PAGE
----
Matthew 28; Mark 16; John 21 cf Luke 24.49; Acts 1.4 Matthew, Mark and John all ascribe post-resurrection appearances of Yeshua in Galilee where he meets with the disciples. Yet immediately after the resurrection, Yeshua instructs his disciples to remain in Jerusalem until the coming of the holy Spirit.
If we are honest with these biblical texts, we must admit that facts are facts. Of course, I freely admit there well may be someone with a more powerful intellect than my own, who can readily enough bring forth straightforward, easy to comprehend solutions to these God-given challenges. This may very well prove likely to be the case. I would personally, and faithfully, hope so.
But in my humble opinion we are faced with some very serious issues of uncertainty. We at BRI hold therefore to a rather simplistic approach to the problem. For, I am reminded that Karl Barth — probably the greatest theologian of all time (next to Rav Shaul), was made a potential victim of ridicule by presumptuous evangelist Billy Graham, at the height of Graham’s popularity.
Barth had just released his voluminous and awesome series of commentaries on Romans, but hardly anyone could understand what he had authored. In his now infamous letter the impertinent Graham enquired of the noble Barth, “How do you know you’re even saved?”
Karl Barth wrote back a simple reply,
“Dear Mr Graham,
‘Jesus loves me
This I know,
For the Bible tells me so!’
Yours very sincerely, Karl Barth.”
The one basic factor we must not overlook in any serious desire for a solution to the problems confronted by us in pursuit of the answer to the inerrancy problem is this: The Sovereign Lord doesn’t demand that we be right all the time. Grace
means we are all allowed to fail.
Having said this, being called into God’s Family places us in relationship with ALL of those who claim to be His people. This cannot mean that we will all be in agreement all of the time. It would be a rather dull world were this the case. What it does mean is that in spite of our differences there will be a basic functioning union. All who confess Messiah, all who recognise Him for who He is, and who have been placed under His authority, MUST BE ACCEPTED as brothers and sisters in God’s Family, and in the ONE FAITH.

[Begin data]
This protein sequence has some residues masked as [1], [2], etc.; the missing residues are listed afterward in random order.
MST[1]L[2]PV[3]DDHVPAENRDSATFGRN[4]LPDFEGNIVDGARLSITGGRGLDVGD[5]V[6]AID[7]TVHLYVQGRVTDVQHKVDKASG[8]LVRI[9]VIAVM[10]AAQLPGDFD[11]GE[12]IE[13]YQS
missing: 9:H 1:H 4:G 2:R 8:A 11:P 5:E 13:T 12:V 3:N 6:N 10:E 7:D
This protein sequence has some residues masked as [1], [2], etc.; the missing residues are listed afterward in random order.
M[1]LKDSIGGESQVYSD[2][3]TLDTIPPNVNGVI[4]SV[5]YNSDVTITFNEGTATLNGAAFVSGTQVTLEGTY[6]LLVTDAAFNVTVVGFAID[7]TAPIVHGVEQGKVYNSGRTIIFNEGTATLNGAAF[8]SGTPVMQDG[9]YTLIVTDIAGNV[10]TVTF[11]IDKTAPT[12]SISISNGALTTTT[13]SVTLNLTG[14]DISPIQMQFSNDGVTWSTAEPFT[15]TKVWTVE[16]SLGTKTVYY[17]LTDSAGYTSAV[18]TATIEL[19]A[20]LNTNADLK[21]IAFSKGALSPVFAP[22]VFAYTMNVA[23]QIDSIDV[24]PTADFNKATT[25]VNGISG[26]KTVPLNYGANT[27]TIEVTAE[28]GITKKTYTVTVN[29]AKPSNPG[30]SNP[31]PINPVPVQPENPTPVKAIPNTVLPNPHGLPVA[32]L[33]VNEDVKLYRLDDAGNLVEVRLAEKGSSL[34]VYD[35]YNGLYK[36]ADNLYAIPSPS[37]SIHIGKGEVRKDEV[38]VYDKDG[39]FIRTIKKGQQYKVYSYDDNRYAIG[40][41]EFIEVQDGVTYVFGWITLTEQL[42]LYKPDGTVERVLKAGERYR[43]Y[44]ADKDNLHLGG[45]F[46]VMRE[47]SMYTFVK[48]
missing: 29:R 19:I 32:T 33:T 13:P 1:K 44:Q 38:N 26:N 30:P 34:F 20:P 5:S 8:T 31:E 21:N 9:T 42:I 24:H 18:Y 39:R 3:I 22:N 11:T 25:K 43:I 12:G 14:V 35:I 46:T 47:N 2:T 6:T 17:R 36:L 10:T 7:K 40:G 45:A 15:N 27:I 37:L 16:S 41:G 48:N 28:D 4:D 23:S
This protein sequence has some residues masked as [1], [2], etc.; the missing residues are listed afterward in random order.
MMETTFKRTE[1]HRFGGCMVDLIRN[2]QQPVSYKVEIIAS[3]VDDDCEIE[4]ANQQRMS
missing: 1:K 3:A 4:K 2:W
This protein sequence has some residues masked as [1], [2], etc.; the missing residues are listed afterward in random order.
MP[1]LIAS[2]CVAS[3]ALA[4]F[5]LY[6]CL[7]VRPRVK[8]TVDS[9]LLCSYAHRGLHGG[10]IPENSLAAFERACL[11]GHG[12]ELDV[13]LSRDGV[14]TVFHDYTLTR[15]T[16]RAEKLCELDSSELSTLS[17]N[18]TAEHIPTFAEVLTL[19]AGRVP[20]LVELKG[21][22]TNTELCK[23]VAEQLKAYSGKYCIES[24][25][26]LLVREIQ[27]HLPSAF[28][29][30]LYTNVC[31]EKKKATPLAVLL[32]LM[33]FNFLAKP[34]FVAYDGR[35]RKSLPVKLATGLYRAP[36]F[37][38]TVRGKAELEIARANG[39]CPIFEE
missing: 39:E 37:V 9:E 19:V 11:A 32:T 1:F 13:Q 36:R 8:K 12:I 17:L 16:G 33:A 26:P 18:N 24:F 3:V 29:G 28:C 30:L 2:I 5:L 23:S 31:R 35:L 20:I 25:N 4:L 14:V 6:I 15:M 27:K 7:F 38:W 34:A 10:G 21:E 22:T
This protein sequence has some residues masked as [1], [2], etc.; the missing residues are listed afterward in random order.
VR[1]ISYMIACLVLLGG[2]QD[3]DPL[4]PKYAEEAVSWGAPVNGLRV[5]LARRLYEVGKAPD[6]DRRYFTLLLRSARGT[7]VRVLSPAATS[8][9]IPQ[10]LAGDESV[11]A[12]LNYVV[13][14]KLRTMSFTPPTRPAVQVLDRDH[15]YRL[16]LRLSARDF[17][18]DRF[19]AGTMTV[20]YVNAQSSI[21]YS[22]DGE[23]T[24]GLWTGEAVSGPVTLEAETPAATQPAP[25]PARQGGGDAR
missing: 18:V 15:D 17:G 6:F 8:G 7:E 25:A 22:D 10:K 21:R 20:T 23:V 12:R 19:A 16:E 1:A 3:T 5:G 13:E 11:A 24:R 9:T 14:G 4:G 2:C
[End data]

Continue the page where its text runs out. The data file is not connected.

Healthy discussion, honest debate and unaffected argument (along with an openness to hear what the other side is saying, and possessing an authentic desire to believe the truth — even if the result is unpopular) these are unabashed criteria for the Messianic Believer. Not only so, but we must all remember that the truth we presently know and cherish will not be complete until a later date!
I readily and heartily acknowledge that Yeshua said there would be tares placed by the Dark Lord amongst the wheat, but He also made it abundantly clear that HE was the gardener!
So, in keeping with the simplicity of spirit displayed by Barth, and on behalf of the Yeshiva students of the BRI, I state that the holy Bible, although inspired by the holy Spirit, was written onto the parchments by fallible human beings subject to the constraints and restraints of their own day and age.
The Bible therefore contains the Word of God.
Inspired by the Spirit it remains, however, a very human literary garment that both hides — and reveals — spiritual infallibility.